improved appliances for the practice of Painless
Dentistry that can be obtained.
Lady nurses always present.
Cork, as wearilv he tried to comb his whiskers with a
fork. "My house is strictly up to date, with every mod-j whJh'u comnmi.iy'kmnvu"' 'life "id
Pl'n f.lif nntl visitors nvminnnrp it" DTP .it l-'ohn Kitsch place. Andrew Schaffer
i .1 1 t i ,ii it ti i- i 'will conduct the tarm and will move his
and think I ShOUld be glad. An English; familv there in a short time. George
butler buttles round, and wields a frozen x?Jit
stare; imported maids are on the ground, decided what course to pursue, liewas
to comb my lady's hair. And I have workslfe.Be SvVl"
of art to burn, all swell and reshershay, j teret.
'it, U.., t,..i. f ..: ... i i.U-,,.1 Who will be placed in charge of the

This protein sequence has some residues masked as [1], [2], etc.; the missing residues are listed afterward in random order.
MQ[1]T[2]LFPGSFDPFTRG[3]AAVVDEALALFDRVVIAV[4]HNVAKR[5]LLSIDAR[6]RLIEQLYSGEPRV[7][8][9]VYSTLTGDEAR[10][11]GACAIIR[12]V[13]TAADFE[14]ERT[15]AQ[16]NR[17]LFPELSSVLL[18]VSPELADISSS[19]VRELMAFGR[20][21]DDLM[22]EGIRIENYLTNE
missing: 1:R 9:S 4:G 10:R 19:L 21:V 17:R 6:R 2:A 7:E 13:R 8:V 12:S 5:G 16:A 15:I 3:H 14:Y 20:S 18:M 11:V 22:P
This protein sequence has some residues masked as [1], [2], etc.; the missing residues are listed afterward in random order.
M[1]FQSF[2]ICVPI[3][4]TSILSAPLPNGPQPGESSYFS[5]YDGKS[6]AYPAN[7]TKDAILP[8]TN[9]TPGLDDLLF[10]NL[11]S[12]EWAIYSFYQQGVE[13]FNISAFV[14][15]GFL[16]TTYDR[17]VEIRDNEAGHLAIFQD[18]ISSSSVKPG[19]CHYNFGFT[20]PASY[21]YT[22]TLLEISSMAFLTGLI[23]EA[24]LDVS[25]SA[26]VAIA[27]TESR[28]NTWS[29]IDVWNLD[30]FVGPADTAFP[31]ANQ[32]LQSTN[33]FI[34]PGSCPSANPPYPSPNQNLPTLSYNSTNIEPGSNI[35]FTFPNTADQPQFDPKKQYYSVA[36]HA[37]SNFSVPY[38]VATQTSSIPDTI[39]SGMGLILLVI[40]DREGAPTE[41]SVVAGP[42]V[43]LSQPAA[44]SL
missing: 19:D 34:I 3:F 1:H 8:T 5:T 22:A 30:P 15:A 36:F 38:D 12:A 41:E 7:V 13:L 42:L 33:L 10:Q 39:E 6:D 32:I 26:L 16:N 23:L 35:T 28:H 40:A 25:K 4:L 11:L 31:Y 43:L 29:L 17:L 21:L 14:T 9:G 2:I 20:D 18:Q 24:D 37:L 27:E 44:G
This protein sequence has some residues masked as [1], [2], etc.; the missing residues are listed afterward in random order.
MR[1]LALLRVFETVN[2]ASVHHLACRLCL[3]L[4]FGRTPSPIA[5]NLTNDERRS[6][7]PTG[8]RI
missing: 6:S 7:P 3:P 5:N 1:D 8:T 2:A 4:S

uu uac u uum ui viiaiaii uia, ami wieic store js not known. It his been inti
posed of
tore will
tun Trl
nil's n ciilfiiYin Vittsh nc rVimitrVi n pnrnsp i bune
. 1 m 1 11 1111 Mil 11. '
were mere. lneKiuswouiankeiuuweiito large real estate deal jt
.vmuF, uuu. v mioujuu, UU(, mv-j ...no,, I A ron, (st.(h, invl,villff jt.-30.000 ,
live up to our pomp and vulgar noise eschew. I have a worth of paiias business property and t
house but not a home, and hence my air of gloom: this ! ;;!;tc'rwa.hIlon.ll;l i;;;n:i t
mansion, with its eaudv dome, is cheerless as a tomb. I d . w.ien .1. w. crider. of
t 11 K., ...JfU 11 , l. this city md San .lose. California
litvf ill iijj una eu aumit-, im uii us v ui rvt. ui .u i, iui
that cheap cottage down the road, where first we made
our start."
303 State Street
Phone 926
Always Watch This Ad Changes Often
t Strictly correct weight, -quare deal and highest prices for a!', kinds of
f junk, metal, rubber, hides and furs. I pay 2Ue per pound for old rigs. X
X Big stock of all sies second hand ineubatoi,. All kinds corrugated
iron lor coin roots ana Buildings, Hoofing paper and second hand
H. Steinback Junk Co.
The Hons of Half a Million bargains.
ed the Imperial hotel Idnok. including
the large- store room occupied by the'r
sterling Piiriiitme company and the
vacant store room adjoining, and also ttttt t It IttHMtt ttHHtt t H 1 1 M III
302 North Commercial St.
Pjons 803